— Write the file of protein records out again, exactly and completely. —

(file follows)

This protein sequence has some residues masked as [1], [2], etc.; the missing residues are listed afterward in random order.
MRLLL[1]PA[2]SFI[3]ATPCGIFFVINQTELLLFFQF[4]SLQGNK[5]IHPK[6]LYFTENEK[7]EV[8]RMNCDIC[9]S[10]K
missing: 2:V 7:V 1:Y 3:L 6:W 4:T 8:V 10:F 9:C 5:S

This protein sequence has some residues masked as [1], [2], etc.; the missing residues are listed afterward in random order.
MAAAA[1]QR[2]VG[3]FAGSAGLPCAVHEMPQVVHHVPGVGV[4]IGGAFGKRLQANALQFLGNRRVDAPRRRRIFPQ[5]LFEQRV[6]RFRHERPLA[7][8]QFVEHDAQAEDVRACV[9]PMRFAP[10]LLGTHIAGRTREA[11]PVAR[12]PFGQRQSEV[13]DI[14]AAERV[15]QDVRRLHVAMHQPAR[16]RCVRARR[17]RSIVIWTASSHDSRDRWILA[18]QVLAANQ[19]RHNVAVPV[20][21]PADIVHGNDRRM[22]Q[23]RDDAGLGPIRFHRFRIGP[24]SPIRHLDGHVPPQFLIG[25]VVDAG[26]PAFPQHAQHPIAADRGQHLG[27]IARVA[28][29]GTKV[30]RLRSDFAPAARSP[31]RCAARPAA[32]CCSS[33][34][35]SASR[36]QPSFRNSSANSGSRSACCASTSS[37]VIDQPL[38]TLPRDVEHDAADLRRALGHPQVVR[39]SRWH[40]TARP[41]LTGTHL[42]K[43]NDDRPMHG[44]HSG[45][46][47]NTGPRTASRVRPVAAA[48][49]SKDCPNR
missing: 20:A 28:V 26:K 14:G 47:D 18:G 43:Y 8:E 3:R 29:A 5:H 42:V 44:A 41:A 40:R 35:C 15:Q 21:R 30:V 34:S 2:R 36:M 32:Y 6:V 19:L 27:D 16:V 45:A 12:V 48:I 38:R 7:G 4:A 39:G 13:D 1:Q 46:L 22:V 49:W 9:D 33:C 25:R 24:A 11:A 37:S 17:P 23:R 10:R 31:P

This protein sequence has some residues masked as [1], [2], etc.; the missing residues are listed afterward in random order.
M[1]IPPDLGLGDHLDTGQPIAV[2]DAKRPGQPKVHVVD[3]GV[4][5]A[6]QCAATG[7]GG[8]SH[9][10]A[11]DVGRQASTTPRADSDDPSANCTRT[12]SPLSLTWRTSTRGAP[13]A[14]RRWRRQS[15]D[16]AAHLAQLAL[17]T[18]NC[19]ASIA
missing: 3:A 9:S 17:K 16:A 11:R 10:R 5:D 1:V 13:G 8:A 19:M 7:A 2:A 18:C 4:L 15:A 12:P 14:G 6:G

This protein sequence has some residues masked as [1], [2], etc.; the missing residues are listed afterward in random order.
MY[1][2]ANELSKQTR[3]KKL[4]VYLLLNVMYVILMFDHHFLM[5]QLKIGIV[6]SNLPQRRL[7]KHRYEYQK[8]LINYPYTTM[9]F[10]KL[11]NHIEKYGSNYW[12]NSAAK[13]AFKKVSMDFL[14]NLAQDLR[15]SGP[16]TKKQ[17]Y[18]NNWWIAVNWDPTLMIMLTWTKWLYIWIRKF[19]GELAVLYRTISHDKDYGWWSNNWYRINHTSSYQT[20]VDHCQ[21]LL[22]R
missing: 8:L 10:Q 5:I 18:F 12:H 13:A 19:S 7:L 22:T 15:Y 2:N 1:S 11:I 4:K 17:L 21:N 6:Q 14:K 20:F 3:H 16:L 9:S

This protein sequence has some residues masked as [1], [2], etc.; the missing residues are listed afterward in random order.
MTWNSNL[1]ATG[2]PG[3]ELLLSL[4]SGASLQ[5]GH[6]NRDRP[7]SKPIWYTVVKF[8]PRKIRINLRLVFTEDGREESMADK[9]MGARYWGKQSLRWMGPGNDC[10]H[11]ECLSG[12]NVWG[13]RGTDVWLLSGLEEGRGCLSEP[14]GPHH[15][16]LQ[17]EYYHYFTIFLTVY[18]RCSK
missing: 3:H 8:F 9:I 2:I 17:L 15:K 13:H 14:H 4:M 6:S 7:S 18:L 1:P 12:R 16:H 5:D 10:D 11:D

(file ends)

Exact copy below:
This protein sequence has some residues masked as [1], [2], etc.; the missing residues are listed afterward in random order.
MRLLL[1]PA[2]SFI[3]ATPCGIFFVINQTELLLFFQF[4]SLQGNK[5]IHPK[6]LYFTENEK[7]EV[8]RMNCDIC[9]S[10]K
missing: 2:V 7:V 1:Y 3:L 6:W 4:T 8:V 10:F 9:C 5:S

This protein sequence has some residues masked as [1], [2], etc.; the missing residues are listed afterward in random order.
MAAAA[1]QR[2]VG[3]FAGSAGLPCAVHEMPQVVHHVPGVGV[4]IGGAFGKRLQANALQFLGNRRVDAPRRRRIFPQ[5]LFEQRV[6]RFRHERPLA[7][8]QFVEHDAQAEDVRACV[9]PMRFAP[10]LLGTHIAGRTREA[11]PVAR[12]PFGQRQSEV[13]DI[14]AAERV[15]QDVRRLHVAMHQPAR[16]RCVRARR[17]RSIVIWTASSHDSRDRWILA[18]QVLAANQ[19]RHNVAVPV[20][21]PADIVHGNDRRM[22]Q[23]RDDAGLGPIRFHRFRIGP[24]SPIRHLDGHVPPQFLIG[25]VVDAG[26]PAFPQHAQHPIAADRGQHLG[27]IARVA[28][29]GTKV[30]RLRSDFAPAARSP[31]RCAARPAA[32]CCSS[33][34][35]SASR[36]QPSFRNSSANSGSRSACCASTSS[37]VIDQPL[38]TLPRDVEHDAADLRRALGHPQVVR[39]SRWH[40]TARP[41]LTGTHL[42]K[43]NDDRPMHG[44]HSG[45][46][47]NTGPRTASRVRPVAAA[48][49]SKDCPNR
missing: 20:A 28:V 26:K 14:G 47:D 18:G 43:Y 8:E 3:R 29:A 5:H 42:V 44:A 41:A 40:R 35:C 15:Q 21:R 30:V 34:S 2:R 36:M 32:Y 6:V 19:L 27:D 16:V 45:A 12:V 48:I 38:R 7:G 4:A 39:G 13:D 1:Q 46:L 22:V 49:W 9:D 33:C 25:R 24:A 11:A 37:S 17:P 23:R 10:R 31:P

This protein sequence has some residues masked as [1], [2], etc.; the missing residues are listed afterward in random order.
M[1]IPPDLGLGDHLDTGQPIAV[2]DAKRPGQPKVHVVD[3]GV[4][5]A[6]QCAATG[7]GG[8]SH[9][10]A[11]DVGRQASTTPRADSDDPSANCTRT[12]SPLSLTWRTSTRGAP[13]A[14]RRWRRQS[15]D[16]AAHLAQLAL[17]T[18]NC[19]ASIA
missing: 3:A 9:S 17:K 16:A 11:R 10:R 5:D 1:V 13:G 8:A 19:M 7:A 2:A 18:C 4:L 15:A 12:P 14:G 6:G

This protein sequence has some residues masked as [1], [2], etc.; the missing residues are listed afterward in random order.
MY[1][2]ANELSKQTR[3]KKL[4]VYLLLNVMYVILMFDHHFLM[5]QLKIGIV[6]SNLPQRRL[7]KHRYEYQK[8]LINYPYTTM[9]F[10]KL[11]NHIEKYGSNYW[12]NSAAK[13]AFKKVSMDFL[14]NLAQDLR[15]SGP[16]TKKQ[17]Y[18]NNWWIAVNWDPTLMIMLTWTKWLYIWIRKF[19]GELAVLYRTISHDKDYGWWSNNWYRINHTSSYQT[20]VDHCQ[21]LL[22]R
missing: 8:L 10:Q 5:I 18:F 12:H 13:A 19:S 7:L 22:T 15:Y 2:N 1:S 11:I 4:K 17:L 21:N 6:Q 14:K 20:F 3:H 16:L 9:S

This protein sequence has some residues masked as [1], [2], etc.; the missing residues are listed afterward in random order.
MTWNSNL[1]ATG[2]PG[3]ELLLSL[4]SGASLQ[5]GH[6]NRDRP[7]SKPIWYTVVKF[8]PRKIRINLRLVFTEDGREESMADK[9]MGARYWGKQSLRWMGPGNDC[10]H[11]ECLSG[12]NVWG[13]RGTDVWLLSGLEEGRGCLSEP[14]GPHH[15][16]LQ[17]EYYHYFTIFLTVY[18]RCSK
missing: 3:H 8:F 9:I 2:I 17:L 15:K 13:H 14:H 4:M 6:S 7:S 18:L 1:P 12:R 16:H 5:D 10:D 11:D